Tag: FYI

FYI December 02, 2020

On This Day

1763 – Dedication of the Touro Synagogue, in Newport, Rhode Island, the first synagogue in what will become the United States.
The Touro Synagogue or Congregation Jeshuat Israel (Hebrew: קהל קדוש ישועת ישראל‎) is a synagogue built in 1763 in Newport, Rhode Island. It is the oldest synagogue building still standing in the United States,[2] the only surviving synagogue building in the U.S. dating to the colonial era, and the oldest surviving Jewish synagogue building in North America.[3] In 1946, it was declared a National Historic Site.[4]

The first congregation was made up of Sephardic Jews, who are believed to have come via the West Indies, where they participated in the triangular trade along with Dutch and English settlements. They practiced a Spanish and Portuguese Jewish liturgy and ritual. Later some early Ashkenazim joined the congregation. In the late eighteenth century, when warfare threatened, the congregation transferred the deed and Torah scrolls to Congregation Shearith Israel in New York for safekeeping. In the late 19th century, the congregation was primarily Ashkenazim, but they continued to practice the Sephardic liturgy at the synagogue.

In 2012 the two congregations went to court to try to resolve which owned the synagogue and its contents, as the Newport congregation wanted to sell some items to raise money for restoration of the building. In 2017 the United States Court of Appeals for the First Circuit ruled that the New York congregation owned it; as the US Supreme Court declined to hear the case, this ruling stands.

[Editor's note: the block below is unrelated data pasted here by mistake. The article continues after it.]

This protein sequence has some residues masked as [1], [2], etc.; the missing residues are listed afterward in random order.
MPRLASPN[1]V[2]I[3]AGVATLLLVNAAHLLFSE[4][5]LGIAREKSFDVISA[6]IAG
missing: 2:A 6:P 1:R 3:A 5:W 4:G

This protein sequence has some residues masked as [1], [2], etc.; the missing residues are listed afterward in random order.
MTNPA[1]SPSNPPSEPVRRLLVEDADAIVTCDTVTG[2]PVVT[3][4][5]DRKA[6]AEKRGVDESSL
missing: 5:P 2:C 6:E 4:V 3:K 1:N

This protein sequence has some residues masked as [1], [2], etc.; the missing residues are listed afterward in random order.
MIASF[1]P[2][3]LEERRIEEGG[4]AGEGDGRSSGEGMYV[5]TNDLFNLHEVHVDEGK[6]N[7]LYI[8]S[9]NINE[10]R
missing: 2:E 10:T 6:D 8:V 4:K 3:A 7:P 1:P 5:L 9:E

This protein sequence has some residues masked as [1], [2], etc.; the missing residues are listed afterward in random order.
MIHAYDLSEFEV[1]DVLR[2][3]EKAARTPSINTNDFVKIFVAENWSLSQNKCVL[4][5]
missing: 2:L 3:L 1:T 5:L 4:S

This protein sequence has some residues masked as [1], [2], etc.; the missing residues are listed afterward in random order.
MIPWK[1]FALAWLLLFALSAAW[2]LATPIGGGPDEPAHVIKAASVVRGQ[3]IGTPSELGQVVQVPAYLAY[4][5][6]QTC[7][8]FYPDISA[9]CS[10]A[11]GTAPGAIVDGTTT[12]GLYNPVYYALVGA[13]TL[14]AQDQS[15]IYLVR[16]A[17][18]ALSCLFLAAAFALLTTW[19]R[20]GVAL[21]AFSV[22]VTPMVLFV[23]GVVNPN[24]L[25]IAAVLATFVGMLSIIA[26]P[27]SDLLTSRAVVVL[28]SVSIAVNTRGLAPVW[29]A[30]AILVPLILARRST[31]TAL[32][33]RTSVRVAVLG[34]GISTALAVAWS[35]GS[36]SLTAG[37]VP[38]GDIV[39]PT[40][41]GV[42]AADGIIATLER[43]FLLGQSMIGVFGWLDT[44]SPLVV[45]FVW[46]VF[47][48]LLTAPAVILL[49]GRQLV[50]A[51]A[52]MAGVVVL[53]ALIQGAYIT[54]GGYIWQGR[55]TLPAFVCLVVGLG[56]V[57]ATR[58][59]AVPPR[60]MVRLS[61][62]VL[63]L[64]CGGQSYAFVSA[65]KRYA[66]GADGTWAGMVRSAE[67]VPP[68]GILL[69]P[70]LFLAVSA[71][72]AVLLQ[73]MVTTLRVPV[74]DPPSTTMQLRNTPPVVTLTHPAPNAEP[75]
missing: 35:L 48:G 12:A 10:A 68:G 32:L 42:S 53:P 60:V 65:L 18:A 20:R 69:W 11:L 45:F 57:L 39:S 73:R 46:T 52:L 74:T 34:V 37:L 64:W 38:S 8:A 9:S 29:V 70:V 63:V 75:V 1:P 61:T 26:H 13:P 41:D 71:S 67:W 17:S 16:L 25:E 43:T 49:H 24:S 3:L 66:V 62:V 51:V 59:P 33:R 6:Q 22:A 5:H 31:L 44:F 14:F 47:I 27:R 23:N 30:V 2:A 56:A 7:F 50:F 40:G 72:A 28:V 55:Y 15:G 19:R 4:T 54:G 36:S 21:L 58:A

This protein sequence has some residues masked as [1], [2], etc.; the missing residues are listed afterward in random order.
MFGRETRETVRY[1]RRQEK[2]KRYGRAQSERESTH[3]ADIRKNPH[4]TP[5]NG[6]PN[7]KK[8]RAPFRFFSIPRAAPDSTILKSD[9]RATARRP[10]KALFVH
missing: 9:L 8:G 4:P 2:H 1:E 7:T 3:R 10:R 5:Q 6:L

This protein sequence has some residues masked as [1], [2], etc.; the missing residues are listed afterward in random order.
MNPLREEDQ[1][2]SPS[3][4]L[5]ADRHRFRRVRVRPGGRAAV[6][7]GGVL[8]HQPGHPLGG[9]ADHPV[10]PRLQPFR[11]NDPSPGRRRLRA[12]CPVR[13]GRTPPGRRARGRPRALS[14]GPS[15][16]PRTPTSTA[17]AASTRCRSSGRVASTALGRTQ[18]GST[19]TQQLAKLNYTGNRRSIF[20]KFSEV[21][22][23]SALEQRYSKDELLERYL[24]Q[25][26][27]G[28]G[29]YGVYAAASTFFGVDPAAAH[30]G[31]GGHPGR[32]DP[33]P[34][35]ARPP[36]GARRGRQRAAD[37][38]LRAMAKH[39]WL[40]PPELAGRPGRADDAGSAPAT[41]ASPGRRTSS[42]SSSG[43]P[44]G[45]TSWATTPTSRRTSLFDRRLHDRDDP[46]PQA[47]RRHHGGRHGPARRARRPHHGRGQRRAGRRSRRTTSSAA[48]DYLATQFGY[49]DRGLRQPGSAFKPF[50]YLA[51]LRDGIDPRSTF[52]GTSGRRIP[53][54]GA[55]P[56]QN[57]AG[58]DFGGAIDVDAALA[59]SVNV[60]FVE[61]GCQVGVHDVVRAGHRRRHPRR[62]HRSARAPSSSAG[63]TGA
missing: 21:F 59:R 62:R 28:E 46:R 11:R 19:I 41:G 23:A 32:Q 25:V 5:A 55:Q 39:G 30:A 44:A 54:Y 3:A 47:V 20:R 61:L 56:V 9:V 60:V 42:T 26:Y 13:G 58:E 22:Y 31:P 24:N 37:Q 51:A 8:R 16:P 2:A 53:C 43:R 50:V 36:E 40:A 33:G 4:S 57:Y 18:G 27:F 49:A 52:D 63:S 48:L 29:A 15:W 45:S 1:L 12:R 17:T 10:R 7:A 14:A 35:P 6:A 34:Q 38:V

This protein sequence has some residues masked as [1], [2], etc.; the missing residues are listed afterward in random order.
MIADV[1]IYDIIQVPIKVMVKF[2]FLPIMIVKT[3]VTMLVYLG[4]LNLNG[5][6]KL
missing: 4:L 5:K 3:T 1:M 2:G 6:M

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Born On This Day

1895 – Harriet Cohen, English pianist (d. 1967)
Harriet Pearl Alice Cohen CBE (2 December 1895 – 13 November 1967) was a British pianist.

Biography
Harriet Cohen was born in London and studied piano at the Royal Academy of Music under Tobias Matthay, having won the Ada Lewis scholarship at the age of 12 followed by the Sterndale Bennett Prize in 1913. She made her debut at a Chappell’s Sunday concert at the Queen’s Hall a year later. Her first major appearance was in 1920 when she appeared at the Wigmore Hall in a joint recital with the tenor John Coates.

She was sister to the singer Myra Verney and a distant cousin of the pianist Irene Scharrer.[1][2]

She became particularly associated with contemporary British music, giving the world premiere of Ralph Vaughan Williams’ Piano Concerto (which was written for her) and recording Edward Elgar’s Piano Quintet with the Stratton Quartet under the composer’s supervision. A number of composers wrote music specifically for her, including John Ireland, Béla Bartók, Ernest Bloch and E. J. Moeran, and particularly Sir Arnold Bax (Cohen’s lover), who wrote most of his piano pieces for her. This includes the music for David Lean’s 1948 film version of Oliver Twist. He also composed Concertino for Left Hand for her after she lost the use of her right hand in 1948.

The last six pieces in the collection Mikrokosmos by Bartók are dedicated to her.

Harriet Cohen dedicated an important effort to the performance of the Tudor composers at a time when this was unusual, and gave recitals of works by William Byrd and Orlando Gibbons and also of Henry Purcell. She was considered one of the finest performers of J. S. Bach’s keyboard music, winning outstanding praise from the musicologist Alfred Einstein. Pablo Casals, also, invited her to play Bach with his orchestra at Barcelona, and Wilhelm Furtwängler extended a similar invitation on hearing her in Switzerland. She gave the first ‘all-Bach’ recital at the Queen’s Hall in 1925.

She also cultivated Spanish music, and gave the second performance of Manuel de Falla’s Nights in the Gardens of Spain, a work which became especially associated with her. She was also an early exponent of music of the Soviet Union in Britain, and visited Russia in 1935 to broadcast from Moscow and Leningrad, including works by Shostakovich, Kabalevsky and Leonid Polovinkin. These composers later sent her further compositions.